# Time Series and Linear Regression Models

3.3 Error autocorrelation vs. temporal dependence

The classic paper of Yule (1926) had a lasting effect on econometric modeling in so far as his cautionary note that using time series data in the context of linear regression can often lead to spurious results, resulted in reducing the number of empirical studies using such data. As mentioned above, the results of Cochrane and Orcutt (1949) and Durbin and Watson (1950, 1951) were interpreted by the econometric literature as a way to sidestep the spurious regression problem raised by Yule, and legitimize the use of time series data in the context of the linear regression model. Stage 1: estimate the linear regression model:

yt = pTxt + ut, ut ~ NI(0, о2), t О T, (28.33)

and test for error autocorrelation using the Durbin-Watson test based on:

X (Q – Qt-1)2

DW(y) = ^ t, Qt = yt – STxt, S = (XTX)-1XTy.

X q2

t=1

The alternative model that gives rise to this test is the modified model: and the test is based on the hypothesis H0 : p = 0, H1 : p Ф 0. Stage 2: if the null hypothesis is not rejected, the modeler assumes that the original model (28.33) does not indicate the presence of error autocorrelation, otherwise the modeler can "cure" the problem by adopting the alternative model (28.34), which can be estimated using the Cochrane-Orcutt procedure. In the context of the traditional Gauss-Markov specification in matrix notation:

y = XP + u, y : T x 1, X : T x k,

1g E(u) = 0, 2g-3g E(uu’) = о2IT 4g xt is fixed, 5g Rank(X) = k, (T > k),

the presence of error autocorrelation takes the form 3g E(uuT) = VT Ф о 2IT. Under E(uuT) = VT, (i. e. E(utus) Ф 0, t Ф s, t, s = 1, 2,…, T) the OLS estimator S = (XTX)-1XTy is no longer best, linear unbiased estimator (BLUE); it is said to retain its unbiasedness and consistency but forfeit its relative efficiency since:

cov( S) = (XTX)-1(XTVT X)(XTX)-1 > (XTVT1X) = cov(U),

where U = (XTV-1X)-1XTV-1y is the generalized least squares (GLS) estimator. This traditional discussion has often encouraged applied econometricians to argue that the use of time series data in the context of the linear regression model with assumptions 1g-5g would forfeit only the relative efficiency of the OLS esti­mators. As argued in Spanos (1986, chs 22-23), the above suggestion is very mis­leading because the traditional textbook scenario is highly unlikely in empirical modeling. In order to see this we need to consider the above discussion from the probabilistic reduction (PR) perspective. Viewing (28.33) from this perspective reveals that the implicit parameterization of 0 := (P, о2) is:

P = cov(Xt)-1cov(Xt, y), о2 = var(yt) – cov(yt, Xt)cov(Xt)-1cov(X„ yt).

In the context of the PR specification, assumption 3g corresponds to (y1, y2,…, yT) being "temporally" independent (see Spanos, 1986, p. 373). In the context of the PR approach, respecification amounts to replacing the original reduction assumptions on the vector process {Zt, t Є T} where Zt := (yt XJt )T, i. e. (i) normality; (ii) (temporal) independence; and (iii) identically distributed, with assumptions such as (i)’ normality; (ii)’ Markov; and (iii)’ stationarity. The PR approach replaces the original conditioning information set Dt = {Xt = xt} with D* = {Xt = xt, Z°-1}, Z°-1 = {Zt-1,…, Z0}, which (under (i)’-(iii)’) gives rise to the dynamic linear regression:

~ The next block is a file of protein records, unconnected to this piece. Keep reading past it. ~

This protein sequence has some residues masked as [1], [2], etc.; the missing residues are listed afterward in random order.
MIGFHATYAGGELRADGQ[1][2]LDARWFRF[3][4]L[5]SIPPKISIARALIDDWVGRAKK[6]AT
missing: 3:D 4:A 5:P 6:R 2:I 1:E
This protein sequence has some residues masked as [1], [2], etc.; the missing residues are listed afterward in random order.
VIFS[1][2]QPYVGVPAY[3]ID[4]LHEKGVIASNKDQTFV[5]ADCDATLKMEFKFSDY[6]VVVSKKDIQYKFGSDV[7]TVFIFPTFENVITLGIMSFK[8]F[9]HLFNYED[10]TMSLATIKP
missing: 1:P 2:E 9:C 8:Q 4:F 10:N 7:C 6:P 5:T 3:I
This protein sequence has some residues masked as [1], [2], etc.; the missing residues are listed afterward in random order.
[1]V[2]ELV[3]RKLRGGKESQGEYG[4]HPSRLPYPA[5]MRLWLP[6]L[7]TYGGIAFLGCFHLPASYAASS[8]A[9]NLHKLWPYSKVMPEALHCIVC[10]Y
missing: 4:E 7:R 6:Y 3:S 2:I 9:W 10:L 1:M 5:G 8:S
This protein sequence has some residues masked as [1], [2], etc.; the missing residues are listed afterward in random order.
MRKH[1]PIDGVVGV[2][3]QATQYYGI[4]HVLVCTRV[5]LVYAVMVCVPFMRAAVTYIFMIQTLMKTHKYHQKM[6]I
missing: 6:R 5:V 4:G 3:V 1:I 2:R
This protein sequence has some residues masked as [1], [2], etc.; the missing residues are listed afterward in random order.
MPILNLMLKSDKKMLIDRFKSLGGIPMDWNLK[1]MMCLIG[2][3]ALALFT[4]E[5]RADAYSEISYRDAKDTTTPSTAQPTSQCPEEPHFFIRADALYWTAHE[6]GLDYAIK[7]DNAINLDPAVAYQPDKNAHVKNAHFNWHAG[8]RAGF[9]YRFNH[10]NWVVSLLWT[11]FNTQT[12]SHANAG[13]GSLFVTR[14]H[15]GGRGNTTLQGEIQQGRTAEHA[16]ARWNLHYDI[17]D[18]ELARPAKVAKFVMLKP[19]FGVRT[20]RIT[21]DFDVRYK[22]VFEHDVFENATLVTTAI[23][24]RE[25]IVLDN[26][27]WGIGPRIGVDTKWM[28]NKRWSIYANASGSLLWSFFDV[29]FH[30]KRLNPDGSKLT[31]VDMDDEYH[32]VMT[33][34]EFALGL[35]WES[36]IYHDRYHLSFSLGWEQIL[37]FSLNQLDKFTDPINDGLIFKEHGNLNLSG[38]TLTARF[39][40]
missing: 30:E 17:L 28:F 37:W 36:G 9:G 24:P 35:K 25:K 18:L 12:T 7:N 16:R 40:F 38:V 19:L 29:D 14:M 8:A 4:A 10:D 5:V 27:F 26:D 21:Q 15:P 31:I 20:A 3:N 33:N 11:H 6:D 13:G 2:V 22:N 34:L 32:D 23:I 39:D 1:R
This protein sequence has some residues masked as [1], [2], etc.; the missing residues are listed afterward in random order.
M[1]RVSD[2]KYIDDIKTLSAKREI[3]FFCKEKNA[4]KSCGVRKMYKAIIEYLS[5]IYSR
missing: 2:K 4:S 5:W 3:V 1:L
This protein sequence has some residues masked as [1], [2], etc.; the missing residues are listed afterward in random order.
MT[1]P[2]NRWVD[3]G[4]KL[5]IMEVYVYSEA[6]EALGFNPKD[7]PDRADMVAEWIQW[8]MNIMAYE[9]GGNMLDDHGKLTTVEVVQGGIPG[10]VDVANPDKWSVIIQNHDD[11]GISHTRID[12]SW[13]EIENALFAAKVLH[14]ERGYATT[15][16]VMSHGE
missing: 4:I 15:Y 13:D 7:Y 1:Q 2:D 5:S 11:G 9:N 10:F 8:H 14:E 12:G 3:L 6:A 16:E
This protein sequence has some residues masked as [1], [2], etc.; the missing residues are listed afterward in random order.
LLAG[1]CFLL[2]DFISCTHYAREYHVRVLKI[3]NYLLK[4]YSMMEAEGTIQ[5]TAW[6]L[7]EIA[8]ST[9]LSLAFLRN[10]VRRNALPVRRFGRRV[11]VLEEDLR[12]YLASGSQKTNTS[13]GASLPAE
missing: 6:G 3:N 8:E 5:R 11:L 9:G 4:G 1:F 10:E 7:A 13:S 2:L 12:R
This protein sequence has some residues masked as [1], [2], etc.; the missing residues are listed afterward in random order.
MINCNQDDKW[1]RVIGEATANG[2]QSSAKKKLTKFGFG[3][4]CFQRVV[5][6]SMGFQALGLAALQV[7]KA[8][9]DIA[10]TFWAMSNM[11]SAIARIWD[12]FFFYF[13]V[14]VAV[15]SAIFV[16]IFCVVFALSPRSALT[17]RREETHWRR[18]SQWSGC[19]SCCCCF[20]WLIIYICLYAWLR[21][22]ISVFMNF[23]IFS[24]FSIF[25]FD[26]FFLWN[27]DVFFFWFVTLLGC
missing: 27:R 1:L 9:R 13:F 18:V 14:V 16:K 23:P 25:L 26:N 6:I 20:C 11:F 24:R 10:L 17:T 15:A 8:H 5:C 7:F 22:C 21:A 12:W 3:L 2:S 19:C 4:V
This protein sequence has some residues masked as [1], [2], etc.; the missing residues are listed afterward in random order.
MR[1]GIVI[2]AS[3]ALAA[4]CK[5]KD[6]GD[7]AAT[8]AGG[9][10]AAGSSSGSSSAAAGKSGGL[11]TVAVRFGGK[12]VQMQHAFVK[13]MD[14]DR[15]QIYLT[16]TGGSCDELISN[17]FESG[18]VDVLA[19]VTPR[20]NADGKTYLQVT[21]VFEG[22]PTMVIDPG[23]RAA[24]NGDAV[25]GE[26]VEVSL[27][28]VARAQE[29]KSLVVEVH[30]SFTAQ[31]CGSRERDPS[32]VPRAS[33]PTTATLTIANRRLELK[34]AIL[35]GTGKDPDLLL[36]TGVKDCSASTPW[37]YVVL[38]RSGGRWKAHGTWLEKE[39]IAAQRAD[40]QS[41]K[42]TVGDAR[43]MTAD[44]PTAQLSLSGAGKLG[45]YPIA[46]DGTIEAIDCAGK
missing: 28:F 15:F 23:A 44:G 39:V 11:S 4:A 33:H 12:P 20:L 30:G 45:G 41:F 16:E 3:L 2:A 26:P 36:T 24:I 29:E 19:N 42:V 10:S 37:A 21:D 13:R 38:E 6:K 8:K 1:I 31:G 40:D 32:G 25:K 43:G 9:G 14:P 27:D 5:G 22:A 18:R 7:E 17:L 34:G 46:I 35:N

yt = PTxt + aTZt-1 + et, t Є T. (28.35)

where the implicit statistical parameterization is:

P0 = cov(Xt | Zt-1)-1 [cov(Xt, yt) – cov(Xt, ZM) [cov(Zt-1)]-1 cov(Zt-1, yt)j, a 1 = cov(Z t-1 |Xt)-1 [cov(Z t-1, yt) – cov(Z t-1, Xt) [cov(Xt)j-1 cov(Xt, yt)j, о2 = var(yt) – (cov(yt, X*)) (cov(X*))-1 (cov(X*, yt)), X* = (XT, Zj-1)T.

The important point to emphasize is that the statistical parameterization of p0 is very different from that of в in the context of the linear regression model since:

во Ф cov(Xt)-1cov(Xt, yt),

unless cov(Xt, Zt-1) = 0; there is no temporal correlation between Xt and Zt-1. Given that the latter case is excluded by assumption, the only other case when the two parameterizations coincide arises in the case where the appropriate model is (28.34). In order to understand what the latter model entails let us consider how it can be nested within the dynamic linear regression model (28.35). Substituting out the error autocorrelation in the context of (28.34) yields:

yt = eTxt – рвтхм + pyt-1 + e„ | p | < 1, t Є T,

which is a special case of the dynamic linear regression model (28.35):

yt = eTxt + eTxt-i + aiyt-i + ut, t Є T,

when one imposes the so-called common factor restrictions (see Hendry and Mizon, 1978) в0а 1 + в1 = 0. As shown in Spanos (1987), these restrictions are highly unlikely in empirical modeling because their validity presupposes that all the individual components of the vector process {Zt, t Є T} are Granger noncausal and their temporal structure is "almost identical". Under this PR scenario the OLS estimator 0 = (XTX)-1XTy under the assumption that the vector process {Zt, t Є T} is "temporally" dependent is both biased and inconsistent!